Ms Jessica Shapland3, Miss Jodie Wiseman1, Dr Megan Simons2, Professor Roy Kimble2, Dr Zephanie Tyack1
1Centre For Children’s Burns And Trauma Research, South Brisbane, Australia, 2Pegg Leditschke Children’s Burns Centre, Lady Cilento Children’s Hospital, South Brisbane, Australia, 3Pegg Leditschke Children’s Burns Centre – Lady Cilento Children’s Hospital, South Brisbane , Australia
Scarring after a burn can have serious physical, psychosocial and economic implications for the person and their treating health service. Despite multiple investigations into scar interventions, research results have been unable to definitively identify the effectiveness of current scar management interventions. As a result, further randomised controlled trials in this field are required. However, conducting research on scar intervention effectiveness in a clinical environment has an array of challenges and considerations including the need for the whole team to adhere to study protocols, inclusion of culturally diverse participants who are representative of the broader burns population, and standardised follow up time points which reduce flexibility for health professionals and patients. This presentation will discuss the strategies used to ensure the successful recruitment of a full sample in a world first randomised controlled trial investigating the effectiveness of pressure garment therapy, silicone gel and combined pressure garment therapy and silicone gel in the prevention and management of burn scars in children. Successful strategies have included the development of a research culture, clinically driven research questions, regular and open communication with the treating team, and early trouble shooting of potential problems. A checklist to support the planning of future trials will be presented.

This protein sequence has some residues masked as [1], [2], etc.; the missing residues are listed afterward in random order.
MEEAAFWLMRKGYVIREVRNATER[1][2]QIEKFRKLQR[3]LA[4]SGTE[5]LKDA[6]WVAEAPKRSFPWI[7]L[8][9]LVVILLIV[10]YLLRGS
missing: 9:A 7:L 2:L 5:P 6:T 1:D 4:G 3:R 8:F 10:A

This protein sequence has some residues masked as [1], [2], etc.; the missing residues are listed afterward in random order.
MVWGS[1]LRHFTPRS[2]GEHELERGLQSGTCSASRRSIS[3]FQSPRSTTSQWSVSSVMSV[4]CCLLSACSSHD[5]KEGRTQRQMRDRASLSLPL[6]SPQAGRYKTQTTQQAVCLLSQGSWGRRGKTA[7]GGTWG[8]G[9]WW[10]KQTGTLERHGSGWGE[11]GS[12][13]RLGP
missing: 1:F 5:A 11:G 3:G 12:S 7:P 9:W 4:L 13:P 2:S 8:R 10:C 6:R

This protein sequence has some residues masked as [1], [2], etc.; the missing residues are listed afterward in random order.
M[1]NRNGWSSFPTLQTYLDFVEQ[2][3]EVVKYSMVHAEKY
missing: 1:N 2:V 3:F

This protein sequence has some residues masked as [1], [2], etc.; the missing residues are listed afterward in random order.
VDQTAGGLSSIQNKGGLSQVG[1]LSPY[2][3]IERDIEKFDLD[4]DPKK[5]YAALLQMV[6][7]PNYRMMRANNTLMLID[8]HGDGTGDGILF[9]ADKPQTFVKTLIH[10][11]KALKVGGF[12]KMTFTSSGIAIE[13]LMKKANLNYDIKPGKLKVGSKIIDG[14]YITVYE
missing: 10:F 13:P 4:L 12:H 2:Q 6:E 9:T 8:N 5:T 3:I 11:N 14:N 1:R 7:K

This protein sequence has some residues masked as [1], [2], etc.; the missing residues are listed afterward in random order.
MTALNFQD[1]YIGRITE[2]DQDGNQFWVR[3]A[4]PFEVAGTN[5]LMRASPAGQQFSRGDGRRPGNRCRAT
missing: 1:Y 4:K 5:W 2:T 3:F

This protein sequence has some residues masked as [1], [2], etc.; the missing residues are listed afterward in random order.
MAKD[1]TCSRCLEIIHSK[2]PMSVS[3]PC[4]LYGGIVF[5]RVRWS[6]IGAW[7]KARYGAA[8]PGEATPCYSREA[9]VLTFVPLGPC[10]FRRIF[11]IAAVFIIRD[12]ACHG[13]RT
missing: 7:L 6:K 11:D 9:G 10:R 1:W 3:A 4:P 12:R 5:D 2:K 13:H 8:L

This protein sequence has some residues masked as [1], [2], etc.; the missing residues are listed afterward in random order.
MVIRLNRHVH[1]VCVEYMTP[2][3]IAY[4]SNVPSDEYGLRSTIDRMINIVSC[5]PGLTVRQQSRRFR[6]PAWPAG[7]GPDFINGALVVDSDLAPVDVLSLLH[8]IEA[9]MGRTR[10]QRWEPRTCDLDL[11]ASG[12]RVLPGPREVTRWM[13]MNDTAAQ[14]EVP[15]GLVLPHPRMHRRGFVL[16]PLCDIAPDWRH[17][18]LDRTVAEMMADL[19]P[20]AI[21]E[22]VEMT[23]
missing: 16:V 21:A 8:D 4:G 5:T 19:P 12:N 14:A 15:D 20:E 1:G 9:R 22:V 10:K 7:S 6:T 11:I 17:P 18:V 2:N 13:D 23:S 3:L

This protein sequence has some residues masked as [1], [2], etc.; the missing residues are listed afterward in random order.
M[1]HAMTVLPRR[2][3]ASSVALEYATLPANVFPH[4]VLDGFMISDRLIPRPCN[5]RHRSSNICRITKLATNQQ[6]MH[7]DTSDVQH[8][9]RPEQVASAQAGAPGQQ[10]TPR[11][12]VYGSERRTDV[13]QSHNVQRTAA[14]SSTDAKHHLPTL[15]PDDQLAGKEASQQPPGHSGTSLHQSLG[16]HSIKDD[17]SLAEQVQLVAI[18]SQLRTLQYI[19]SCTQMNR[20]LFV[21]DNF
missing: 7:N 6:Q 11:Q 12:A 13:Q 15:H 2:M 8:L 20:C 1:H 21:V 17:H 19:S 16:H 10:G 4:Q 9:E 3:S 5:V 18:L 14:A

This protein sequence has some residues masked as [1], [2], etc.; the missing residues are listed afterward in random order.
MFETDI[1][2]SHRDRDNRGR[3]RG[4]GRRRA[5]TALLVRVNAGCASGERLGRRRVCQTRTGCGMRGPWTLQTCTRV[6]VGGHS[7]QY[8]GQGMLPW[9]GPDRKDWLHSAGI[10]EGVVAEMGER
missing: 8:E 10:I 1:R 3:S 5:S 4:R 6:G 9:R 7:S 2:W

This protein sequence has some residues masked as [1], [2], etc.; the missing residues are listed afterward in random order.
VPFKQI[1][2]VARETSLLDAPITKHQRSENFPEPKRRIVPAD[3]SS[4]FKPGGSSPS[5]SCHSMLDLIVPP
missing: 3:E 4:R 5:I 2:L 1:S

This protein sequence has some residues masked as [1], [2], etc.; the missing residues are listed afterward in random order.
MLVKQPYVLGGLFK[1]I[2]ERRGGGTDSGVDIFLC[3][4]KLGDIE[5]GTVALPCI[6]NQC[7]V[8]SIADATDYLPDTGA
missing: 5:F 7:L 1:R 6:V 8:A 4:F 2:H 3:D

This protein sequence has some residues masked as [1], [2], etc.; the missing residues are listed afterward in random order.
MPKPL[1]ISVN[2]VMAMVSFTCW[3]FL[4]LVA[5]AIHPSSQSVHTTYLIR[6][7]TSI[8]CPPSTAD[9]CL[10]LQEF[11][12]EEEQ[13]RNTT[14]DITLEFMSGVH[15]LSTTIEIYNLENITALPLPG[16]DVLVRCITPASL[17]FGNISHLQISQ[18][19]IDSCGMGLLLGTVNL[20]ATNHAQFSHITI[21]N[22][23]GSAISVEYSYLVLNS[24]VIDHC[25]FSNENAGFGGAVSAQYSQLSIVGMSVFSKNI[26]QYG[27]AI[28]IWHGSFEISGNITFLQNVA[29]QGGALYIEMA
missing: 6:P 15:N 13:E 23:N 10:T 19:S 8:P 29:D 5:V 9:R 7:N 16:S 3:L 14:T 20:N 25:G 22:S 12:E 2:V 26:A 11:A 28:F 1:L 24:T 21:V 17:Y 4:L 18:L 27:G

Jodie is an Occupational Therapist who is undertaking her PhD with the Centre for Children’s Burns and Trauma Research, University of Queensland. Jodie’s research is investigating the effectiveness of non invasive burn scar management in children. Jodie is also currently working as a research assistant with the Centre for Children’s Burns and Trauma Research and has worked clinically across community, hospital and private practice settings.